The Event Greening Forum hosted an educational networking event at Foakes Coffee Roastery and Bakery, in Victoria Yards, Johannesburg, on Thursday 24 October 2019. The main theme of the afternoon was social sustainability – an often overlooked aspect of sustainable event management.
“One of the central purposes of the EGF is to educate the industry on how to host sustainable events successfully,” says Lynn McLeod, the Secretariat of the Event Greening Forum. “At our events we aim to do this both in terms of the talks and speakers we organise, and the way we host our events. In this instance, we selected a venue that has a strong social sustainability agenda, and found speakers from the local community who were able to share their entrepreneurial journeys.”
Hector Mgiba and Sibusiso Zulu run their local tour business, 94 Colours, out of Victoria Yards (VY). Hector gave an introduction to VY, and the community it represents. He explained how the abandoned warehouses are being upgraded into a space that can serve the local Makers Valley community – the name given to the area covering Bertrams, Troyeville, New Doornfontein, Judith’s Paarl and Lorentzville, where a range of creative projects are being nurtured. As part of the Makers Valley Partnership initiatives, VY commons is a sponsored co-working space that provides affordable rentals for social and creative enterprises, while also generating some much-needed employment opportunities. VY raises the funds to support this way of operating by renting its various venues and spaces out for events, and its monthly market day.
Another inspiring green initiative at Victoria Yards are the vegetable and herb gardens that occupy any available piece of ground. The community can help themselves from the edible street gardens, while the restaurants and cafes purchase the produce for their food preparation.
The next speakers were business duo Thula Ndema and Thato Mbongeni Masondo, who are the creative entrepreneurs behind Sobae. Their business model was born out of the discovery that city street vendors were dumping large amounts of fruit and vegetables just before they were about to go off. They realised they could prevent this food waste and use it to create a tasty new product – sorbet.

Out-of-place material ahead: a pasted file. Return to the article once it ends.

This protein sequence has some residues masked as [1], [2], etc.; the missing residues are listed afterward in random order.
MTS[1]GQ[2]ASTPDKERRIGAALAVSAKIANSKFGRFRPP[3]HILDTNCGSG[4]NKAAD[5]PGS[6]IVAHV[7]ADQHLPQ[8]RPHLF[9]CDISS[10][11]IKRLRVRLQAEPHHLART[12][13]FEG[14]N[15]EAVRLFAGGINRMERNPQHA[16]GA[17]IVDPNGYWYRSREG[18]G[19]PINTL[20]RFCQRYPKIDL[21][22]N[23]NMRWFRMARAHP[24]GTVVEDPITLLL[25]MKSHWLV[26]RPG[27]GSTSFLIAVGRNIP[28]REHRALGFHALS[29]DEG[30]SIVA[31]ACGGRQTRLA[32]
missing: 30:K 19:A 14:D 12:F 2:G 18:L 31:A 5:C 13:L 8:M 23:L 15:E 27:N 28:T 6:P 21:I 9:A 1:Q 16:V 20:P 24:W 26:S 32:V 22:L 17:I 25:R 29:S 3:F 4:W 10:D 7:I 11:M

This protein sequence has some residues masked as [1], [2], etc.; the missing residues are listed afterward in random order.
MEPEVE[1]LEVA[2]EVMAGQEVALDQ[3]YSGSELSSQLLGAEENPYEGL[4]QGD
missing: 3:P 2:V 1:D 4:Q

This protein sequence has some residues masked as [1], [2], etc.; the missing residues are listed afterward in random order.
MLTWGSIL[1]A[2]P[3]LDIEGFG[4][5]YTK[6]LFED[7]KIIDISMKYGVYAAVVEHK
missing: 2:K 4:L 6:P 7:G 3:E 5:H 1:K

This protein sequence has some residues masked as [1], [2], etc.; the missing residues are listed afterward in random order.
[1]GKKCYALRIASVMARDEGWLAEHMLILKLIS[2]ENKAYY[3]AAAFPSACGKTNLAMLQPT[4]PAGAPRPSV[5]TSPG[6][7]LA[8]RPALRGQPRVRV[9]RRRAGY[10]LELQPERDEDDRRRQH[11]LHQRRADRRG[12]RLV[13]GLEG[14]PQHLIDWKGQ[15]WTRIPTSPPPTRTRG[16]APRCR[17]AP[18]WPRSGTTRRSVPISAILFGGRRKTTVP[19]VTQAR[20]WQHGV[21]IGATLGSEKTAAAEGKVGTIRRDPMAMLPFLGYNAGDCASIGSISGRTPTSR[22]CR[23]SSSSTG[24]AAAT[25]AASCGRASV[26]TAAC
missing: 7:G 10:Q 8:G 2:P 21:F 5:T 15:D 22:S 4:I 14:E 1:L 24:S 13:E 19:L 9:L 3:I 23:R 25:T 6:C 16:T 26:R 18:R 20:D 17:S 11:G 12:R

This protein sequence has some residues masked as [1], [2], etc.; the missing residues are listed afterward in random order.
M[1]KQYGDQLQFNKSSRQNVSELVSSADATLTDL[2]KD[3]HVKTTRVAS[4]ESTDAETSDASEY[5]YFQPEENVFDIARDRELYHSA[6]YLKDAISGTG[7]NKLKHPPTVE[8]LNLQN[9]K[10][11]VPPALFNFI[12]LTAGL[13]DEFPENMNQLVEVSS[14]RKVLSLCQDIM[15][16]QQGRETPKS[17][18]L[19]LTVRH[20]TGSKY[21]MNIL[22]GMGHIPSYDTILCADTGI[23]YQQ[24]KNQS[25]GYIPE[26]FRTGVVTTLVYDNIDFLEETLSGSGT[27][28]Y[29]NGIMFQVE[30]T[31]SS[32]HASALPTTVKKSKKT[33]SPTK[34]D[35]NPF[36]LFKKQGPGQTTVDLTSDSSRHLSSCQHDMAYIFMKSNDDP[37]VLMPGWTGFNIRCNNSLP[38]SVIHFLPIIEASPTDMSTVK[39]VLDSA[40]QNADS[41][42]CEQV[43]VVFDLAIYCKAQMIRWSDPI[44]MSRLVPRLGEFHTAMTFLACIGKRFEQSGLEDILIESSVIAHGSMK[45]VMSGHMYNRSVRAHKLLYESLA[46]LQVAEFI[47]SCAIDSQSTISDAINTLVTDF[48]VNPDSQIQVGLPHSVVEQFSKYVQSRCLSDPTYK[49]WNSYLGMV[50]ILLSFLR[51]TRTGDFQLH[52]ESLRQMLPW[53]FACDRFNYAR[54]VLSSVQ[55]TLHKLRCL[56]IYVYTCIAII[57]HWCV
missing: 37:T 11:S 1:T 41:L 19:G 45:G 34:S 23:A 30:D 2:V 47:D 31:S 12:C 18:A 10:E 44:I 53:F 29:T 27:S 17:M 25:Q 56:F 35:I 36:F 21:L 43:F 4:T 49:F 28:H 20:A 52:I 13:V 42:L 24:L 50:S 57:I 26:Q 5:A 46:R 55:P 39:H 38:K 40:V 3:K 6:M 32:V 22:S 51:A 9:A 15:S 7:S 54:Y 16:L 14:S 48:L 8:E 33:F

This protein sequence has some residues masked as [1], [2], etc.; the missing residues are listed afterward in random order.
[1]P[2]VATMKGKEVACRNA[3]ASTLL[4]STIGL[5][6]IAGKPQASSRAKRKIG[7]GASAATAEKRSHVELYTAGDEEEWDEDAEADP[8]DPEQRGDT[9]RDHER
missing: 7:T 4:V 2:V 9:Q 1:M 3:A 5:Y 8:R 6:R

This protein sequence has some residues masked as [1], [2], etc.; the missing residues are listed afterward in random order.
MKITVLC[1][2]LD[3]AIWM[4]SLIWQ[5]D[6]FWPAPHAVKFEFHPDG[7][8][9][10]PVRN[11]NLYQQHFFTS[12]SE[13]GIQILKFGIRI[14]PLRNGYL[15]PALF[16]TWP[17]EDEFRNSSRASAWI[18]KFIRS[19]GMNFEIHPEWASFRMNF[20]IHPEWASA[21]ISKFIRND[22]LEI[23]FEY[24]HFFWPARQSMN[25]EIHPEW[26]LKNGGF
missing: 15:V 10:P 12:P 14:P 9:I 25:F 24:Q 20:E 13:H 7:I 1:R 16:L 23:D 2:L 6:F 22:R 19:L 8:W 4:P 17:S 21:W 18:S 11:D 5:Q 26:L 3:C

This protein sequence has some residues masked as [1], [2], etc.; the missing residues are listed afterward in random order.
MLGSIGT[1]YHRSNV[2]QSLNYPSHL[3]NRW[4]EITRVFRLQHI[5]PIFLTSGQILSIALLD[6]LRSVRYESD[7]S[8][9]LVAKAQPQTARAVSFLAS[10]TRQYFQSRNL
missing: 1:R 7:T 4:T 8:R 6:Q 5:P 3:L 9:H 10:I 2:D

They have innovated some unusual flavours, based on what fruit and vegetables are available and the herbs growing at Victoria Yards. These include pumpkin chai spice, strawberry and ginger, watermelon and black pepper corn, beets and green apples, and pineapple with basil. Their sorbet is handcrafted, and contains no dairy and very little sugar, making it a healthy, refreshing treat.
To reduce their own waste footprint, all fruit peels and shells are composted, and they recently implemented a return and reuse policy for their plastic cups and containers.
Thula and Thato shared some of their struggles in setting up their own business, but things have taken off and they are now in a position to hire staff to help them craft their popular product. You can also help them, by donating your excess ripe fruit. Simply get in touch via their website, www.sobae.co.za.
Lastly, Happy Sekanka shared the story of Foakes Coffee Roastery and Bakery, while her colleague and head baker Washington Makoto explained how he makes their breads in the traditional manner using only yeast, salt water and stoneground, unbleached flour. This process is far more time-consuming than modern methods which rely on additives to speed up the bread making process. However you can taste the difference, and the traditional breads’ flavours improve with time!
Foakes provided a feast of cheese boards and breads for the event, while the local IMPI craft Brewery provided artisanal beers. Another sustainable aspect of Victoria Yards is that food is never wasted, but redistributed to people within the local community. The leftover food from the EGF event was collected and made into sandwiches for local children.
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